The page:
11. Not sure if this is the exact issue you have, but you are updating the player's position both before and after the drawscreen from the same joystick input, that might be throwing off your colisions. Also on the first one I don't think the Bitop_Joy_Direction is ever dim'd
  12. Eh, might just be my experience with it- I recall vice city being unplayably laggy and other games not working at all, but might have just been my system and my library that made me think it was struggling badly.
  13. I think the most recent one I can recall was the 2014 Angry Video Game Nerd Movie, which both revolves around and contains actual screens from the infamous E.T. for Atari.
  14. I guessed classic gaming would be the place for this post. The question is: was there ever a game that when you played it as a kid, scarred you/creeped you out, and if so do you think that it was intentional by the game developers? I'll share my experience to set the tone. As a kid I was completely traumatized by Ecco the Dolphin. I think it had something to do with the plot and mechanics of the game- A dolphin is separated from it's entire family, you constantly are being forced to dive deeper and deeper, searching for pockets of air to avoid drowning in the unknown depths. I realize it wasn't meant to be creepy but to this day seeing the game-play still makes my skin crawl a little bit. Anyone out there with a similar experience, either with a totally innocent game or maybe with a game that you shouldn't have played at as young of an age as you did?
  15. So the PS5 indeed seems like it will have some level of PS4 compatability, which makes sense. When I first was told it would play any PS games I was skeptical because both the PS1 and PS2 used some pretty weird chips/engines AFAIK. Even the "backwards compatible" PS3's struggled to play most PS2 games. Wiki page for the Emotion Engine
  16. I think for Best I'll go with Soul Reaver on the PS1. Other than a < 3 second door opening animation the game played without load times. It was a full 3D game with a more or less open world so for the PS1 era to provide a no-load-time experience like this was amazing. Equally amazing is I haven't seen anything else quite pull it off to the same effect. Yes, there are some games that utilize similar tricks to hide certain loading segments but none did it to the grand scale that Soul Reaver did. Extra points because you could "shift" between two variations of the world at will and other neat gameplay elements that kept it interesting. Also, I loved and played every game in the Blood Omen series. This one was just the most technically impressive. For Worst game I vote Hey You, Pikachu because it's terrible on levels other terrible games can't approach. Aside from being asinine and unplayable it was from a beloved IP so it was given a chance it didn't deserve. Also it required a special controller add-on just to experience, and a truly awful experience it was. The voice recognition was absolute trash (despite pretending to tune itself to your voice, a required part of the setup process IIRC) and the game quickly devolved into yelling obscenities at your TV screen because Pikachu can't understand you asking him for the 120th time to "Pick up the ball. Pick up the ball, Pikachu. PICK UP THE DAMN BALL!"
  17. Is this supposed to be CD or cartridge? Sorry if this is a stupid question. A cartridge shooter I really enjoyed was T2:The Arcade Game (cartridge game for genesis) the graphics are near arcade quality, action is intense, and levels feel long and beefy. You absolutely NEED a lightgun to play this game, I personally really enjoyed using a Sega Menacer with this game, it's a great combination and the gun itself has nice tactile feel/look, much more stylish than the classic NES pistol design. Even with a light gun, getting passed the 2nd or 3rd level can be difficult, but playing with a controller (which is an option...for some reason?) you won't be able to move between targets fast enough. If we're talking Sega CD then there's two obvious mentions: Sewer Shark used the technique of linked short FMVs for gameplay (sort of like Night Trap or Dragon's Lair) which is REALLY hard to make a playable and enjoyable game with, but for what it's worth Sewer Shark had a funny storyline and gameplay was pretty tight despite the system used... maybe a 3/5 game. and of course the other obvious CD shooter mention is Corpse Killer which is another game that is a hell of a lot easier with a light gun, it actually has similar level design to T2 Arcade, but it's also got OTHER gameplay elements that are so specific and picky that they drain any fun out of the game (you'll have to learn a pointlessly complex system of RPG-like item management and map choices) A lot of strategy is required to survive, unlike most mindless zombie shooters...and I'm not sure that it was a good choice. Still, this is probably someone's favorite game. While the two CD games are interesting as gimmicks, I'd truly recommend T2: Arcade w/ a lightgun.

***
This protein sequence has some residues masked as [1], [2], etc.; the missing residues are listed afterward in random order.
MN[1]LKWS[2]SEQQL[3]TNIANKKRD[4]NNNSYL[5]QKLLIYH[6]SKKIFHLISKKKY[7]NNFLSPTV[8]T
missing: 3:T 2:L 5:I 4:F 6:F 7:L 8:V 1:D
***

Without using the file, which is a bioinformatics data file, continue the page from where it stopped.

18. 2nd beta (binary on first post) Changes: - Fixed bug with playfield being drawn from the main loop (!) - Fixed bug where you could start with shield blocks when not wearing shield - Added 2 more enemy sprites and randomized them on spawn - Made the enemies a bit stronger and dropped the silver stake requirement to 45 from 50 kills
  19. Pretty much all of my sega cartridges are lesser-known games with the exception of the sonics. Out of this World / Another World - really early polygonal graphics and pre-rendered video on a genesis cartridge! This game was beautiful when it was created, it's also ridiculously hard (I love hard video games) and has a TON of different levels. Recommend. Bart's Nightmare - Widely considered a terrible game but I actually really enjoy playing it. The area you start in is basically an over world area, once you find and jump on a page of paper you can play on of the mini-games. It's basically a giant Simpson's mini-game collection on one cart. For sure check out the Bartman and Itchy&Scratchy levels! Haunting starring polterguy - really cool idea for a game where you play as a poltergeist and posess a plethora of household objects to scare the family out of their house. This game is actually really fun all the way up til the nearly impossible final boss of the game (But that happens after every family member is scared out of every house, so you could basically shut the game off and call it done at that point.) Rocket Knight Adventures - A fantastic beat 'em up where you play as a possum in knight armor with a jetpack strapped to his back. The jetpack allows crazy mobility and attacks and the game stays fresh by throwing something new at you on each stage. It starts off looking like a simple kids game but you'll want to play on the easiest setting (give you more life and health) so you can get deep into this fairly long game. I'll also +1 for the above poster's suggestion of Splatterhouse as it's a super fun series. I do have some even less common sega games in my collection but for my opinion the ones I listed are some legit hidden gems of the Genesis console.